​hailee steinfeld’s guide to female solidarity

​Celebrating the brilliance of us female lot with her latest single Most Girls, the 20 year old actress turned pop star is a shining beacon of girl power in a world of shade.

Jun 27 2017, 1:15pm

We first set eyes on Hailee Steinfeld as the badass Mattie Ross in the Coen brothers' 2010 Western True Grit alongside Jeff Bridges. Just 14 years old, Hailee was nominated for that year's Oscar for Best Supporting Actress and immediately cemented herself as awesome in the eyes of the world. A lot has happened since then; her life got really busy and a lot of doors opened, but she's still the same old Haiz.

You might have seen her in the teen dream remake of Romeo and Juliet, the second Pitch Perfect (and the trailers for the third), the John Hughes-style coming of age flick The Edge of Seventeen, or any of her many many more movies. Not content with simply singing in multiple massive acapella movies and/or starring in her mate Taylor Swift's epic squad video for Bad Blood, Hailee dipped her toe into the music world herself with masterbation-themed 2015 single Love Myself, before diving in headfirst and getting a perfect score with last year's album Haiz. She's back again with new single Most Girls.

"There was a split second where I heard the song and I was like, hold on, do I wanna be like most girls? No, I wanna be the only me that there is and I wanna be different," Hailee explains of the single. "I thought about it really hard, listened to the song again, and realised, why wouldn't anyone want to be like most girls? Because most girls really are amazing and smart and beautiful and have so much to offer. I just think it's a real progressive way of thinking."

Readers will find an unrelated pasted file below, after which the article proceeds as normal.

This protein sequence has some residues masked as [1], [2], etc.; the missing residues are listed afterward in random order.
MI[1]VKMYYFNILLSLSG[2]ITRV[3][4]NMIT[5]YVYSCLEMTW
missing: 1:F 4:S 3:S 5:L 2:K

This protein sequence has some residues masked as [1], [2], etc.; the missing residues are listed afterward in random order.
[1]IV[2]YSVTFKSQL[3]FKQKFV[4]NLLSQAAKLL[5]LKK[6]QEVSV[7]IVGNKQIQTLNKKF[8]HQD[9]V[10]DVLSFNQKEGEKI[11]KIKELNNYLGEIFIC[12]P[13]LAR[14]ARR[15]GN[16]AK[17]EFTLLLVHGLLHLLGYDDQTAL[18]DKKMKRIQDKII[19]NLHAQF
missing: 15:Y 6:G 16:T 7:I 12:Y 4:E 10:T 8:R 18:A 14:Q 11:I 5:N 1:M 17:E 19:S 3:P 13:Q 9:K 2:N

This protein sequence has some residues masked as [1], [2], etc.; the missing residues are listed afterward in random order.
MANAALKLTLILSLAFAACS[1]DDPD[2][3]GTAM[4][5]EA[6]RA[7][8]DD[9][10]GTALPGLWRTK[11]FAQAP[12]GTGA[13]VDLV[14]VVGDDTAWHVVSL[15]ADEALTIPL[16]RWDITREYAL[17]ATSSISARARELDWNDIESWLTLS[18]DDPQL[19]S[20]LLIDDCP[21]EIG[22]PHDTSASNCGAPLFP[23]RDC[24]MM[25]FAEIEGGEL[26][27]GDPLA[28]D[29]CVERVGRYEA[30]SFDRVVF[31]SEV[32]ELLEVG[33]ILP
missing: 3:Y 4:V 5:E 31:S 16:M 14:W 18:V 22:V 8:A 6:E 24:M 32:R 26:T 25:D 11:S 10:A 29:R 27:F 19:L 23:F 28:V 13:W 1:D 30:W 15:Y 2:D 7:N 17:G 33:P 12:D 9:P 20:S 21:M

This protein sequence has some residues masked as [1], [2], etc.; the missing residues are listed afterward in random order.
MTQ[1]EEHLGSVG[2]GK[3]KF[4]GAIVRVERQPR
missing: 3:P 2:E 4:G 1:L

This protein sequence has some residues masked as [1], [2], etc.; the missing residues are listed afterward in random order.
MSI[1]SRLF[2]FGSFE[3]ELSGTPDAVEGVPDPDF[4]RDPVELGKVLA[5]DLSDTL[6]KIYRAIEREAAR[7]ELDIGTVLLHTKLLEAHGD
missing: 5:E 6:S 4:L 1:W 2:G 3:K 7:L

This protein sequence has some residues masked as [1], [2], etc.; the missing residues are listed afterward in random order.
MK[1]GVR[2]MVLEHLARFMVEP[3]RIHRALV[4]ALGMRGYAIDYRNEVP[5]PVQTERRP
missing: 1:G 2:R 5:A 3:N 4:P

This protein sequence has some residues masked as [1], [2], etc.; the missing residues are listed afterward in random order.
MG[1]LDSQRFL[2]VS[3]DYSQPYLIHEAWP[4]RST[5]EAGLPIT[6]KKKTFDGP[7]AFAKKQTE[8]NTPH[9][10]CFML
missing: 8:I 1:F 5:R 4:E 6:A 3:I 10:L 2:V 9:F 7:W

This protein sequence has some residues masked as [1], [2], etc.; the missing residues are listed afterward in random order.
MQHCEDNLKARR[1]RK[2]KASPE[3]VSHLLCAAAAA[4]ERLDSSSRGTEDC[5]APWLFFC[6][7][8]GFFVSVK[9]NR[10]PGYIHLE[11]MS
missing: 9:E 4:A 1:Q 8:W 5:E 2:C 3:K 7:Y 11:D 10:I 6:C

We applaud Hailee and her progressive pop, because, in a time of musical shade throwing we could always do with more positive people pushing to improve attitudes. "I've realised the importance of women coming together in the last few years more than ever before," she told us on the rooftop bar of her Thames-side London hotel the night after she played Wembley Stadium (no biggie). "I've always had strong women in my life that I've been able to look up to. But I've been guilty of looking for validation in the wrong places or looking at other women as competition and not as a sisterhood. We should band together, support one another, and lift each other up." Here are some words of wisdom from Miss Steinfeld on female solidarity.

Celebrate your strengths, and those of the girls around you...
"Be aware of what the girl next to you has to offer, and look at how she can help you, as well as how you can help her. Or if there's a girl in class who is struggling to find herself, or find a friend, be there. Come together and know that supporting one another and being kind more fun and a lot less effort than doing the opposite."

Never let anybody make you feel bad about taking selfies...